* 1893 Hanau
† 1974 Wiesbaden
Christian Dell, metal artist and industrial designer, counts among the lesser-known Bauhaus artists, despite his ground-breaking oeuvre. Born the son of a locksmith in Offenbach in 1893, he had a great impact as a teacher on the curriculum of the Weimar metal workshop. He had done an apprenticeship as a silversmith in Hanau before and had also attended the drawing academy, followed by a stay at the Weimar School of Applied Art. Henry van de Velde, director of this institution, coined Christian Dell's early works with his organic-flowing use of forms, a feature that can also be observed on Dell's later works.
The artist applied at the Bauhaus in 1921, where he began working as a work master as of April 1, 1922; following Klee and Schlemmer, László Moholy-Nagy was at his side as master of forms as of 1923. His teaching activities left hardly any time for his own art, a bulky pot for punch that has hardly any notion of Bauhaus art and a strictly geometrically arranged wine mug in silver are among the most renown. An oval tea ball and a silver ring for Max Krehan (1924) are other works that were made during this period.
Christian Dell decided to stay in Weimar when the Bauhaus, along with the metal workshop, relocated to Dessau in 1925. He continued working at the follow-up institution. However, his path led him to Frankfurt just a year later, where he became director of the art school's metal workshop, where he was mot only employed as director, but also as "master of forms". He created more own works in Frankfurt, mostly executed in silver, such as the elegant samovar, based on the gently flowing contours of a compressed bowl (1928). Christian Dell's soft organic style, which was a clear contrast to the Dessau Bauhaus style, seems traditional and vanguard at the same time, already hinting at the use of forms in the 1950s.
Christian Dell works a lot on lamp design in Frankfurt, which will become a recurring theme in his work. His popular designs were frequently presented in the magazine "Das Neue Frankfurt" and the style sheets of the "Frankfurter Register", which facilitated spreading his ideas. The lamp series "Rondella" (1927/28) or the "Dell-Lampe Type K" (1929) count among his most renown designs, his name was always part of the object's name. The standardized reflector in paraboloidal shape with cylindrical cover became a characteristic feature of his lamps, the reflector was diagonally cut at the bottom, unlike those that had been developed at the Dessau Bauhaus priory.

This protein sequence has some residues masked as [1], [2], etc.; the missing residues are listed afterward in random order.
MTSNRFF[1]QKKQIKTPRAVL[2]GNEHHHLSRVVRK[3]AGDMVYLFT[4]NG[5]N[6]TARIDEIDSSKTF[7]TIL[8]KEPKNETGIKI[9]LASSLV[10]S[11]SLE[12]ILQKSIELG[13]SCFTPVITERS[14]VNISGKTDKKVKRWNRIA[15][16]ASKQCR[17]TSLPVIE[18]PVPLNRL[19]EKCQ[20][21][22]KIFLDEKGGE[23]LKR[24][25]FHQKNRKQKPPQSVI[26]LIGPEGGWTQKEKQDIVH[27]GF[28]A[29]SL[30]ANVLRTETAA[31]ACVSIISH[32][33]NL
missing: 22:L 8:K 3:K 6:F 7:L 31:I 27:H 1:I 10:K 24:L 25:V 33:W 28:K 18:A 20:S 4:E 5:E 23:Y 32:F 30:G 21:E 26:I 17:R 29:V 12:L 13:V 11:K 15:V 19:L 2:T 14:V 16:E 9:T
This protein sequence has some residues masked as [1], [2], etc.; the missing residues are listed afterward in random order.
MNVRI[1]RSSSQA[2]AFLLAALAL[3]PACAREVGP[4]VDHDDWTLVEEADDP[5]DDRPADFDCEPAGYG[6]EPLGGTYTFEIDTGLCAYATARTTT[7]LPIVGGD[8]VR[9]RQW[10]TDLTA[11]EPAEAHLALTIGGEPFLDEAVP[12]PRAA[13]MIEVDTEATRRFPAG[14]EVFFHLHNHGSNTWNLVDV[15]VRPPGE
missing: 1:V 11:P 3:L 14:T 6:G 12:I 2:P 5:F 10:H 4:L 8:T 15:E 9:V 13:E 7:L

Christian Dell's most successful lamps come from the "idell"-series, that he designed after he had been dismissed by the National Socialists in 1933. They were produced by the company Gebr. Kaiser & Co. The timeless "idell"-lamps are still produced today - the desk lamp from this series was the mother of all desk lamps for decades.
Christian Dell, who was often attested a traditionalist style, shows to be quite modern and experimental regardless of this criticism: He tried to develop a service made of plastic as early as in the early 1930s, long before Wilhelm Wagenfeld or Wolfgang Tümpel would take on the new material.
Christian Dell does not manage to reappear in the public's focus after World War II, he dies in Wiesbaden in 1974.
Cf.: Weber, Klaus: "Sachliche Bauart. Höchste Qualitätsarbeit". Christian Dell als Silberschmied, Lehrer und Gestalter; in: Die Metallwerkstatt am Bauhaus. Ex. cat. Bauhaus-Archiv Berlin, Berlin 1992, pp. 56-65.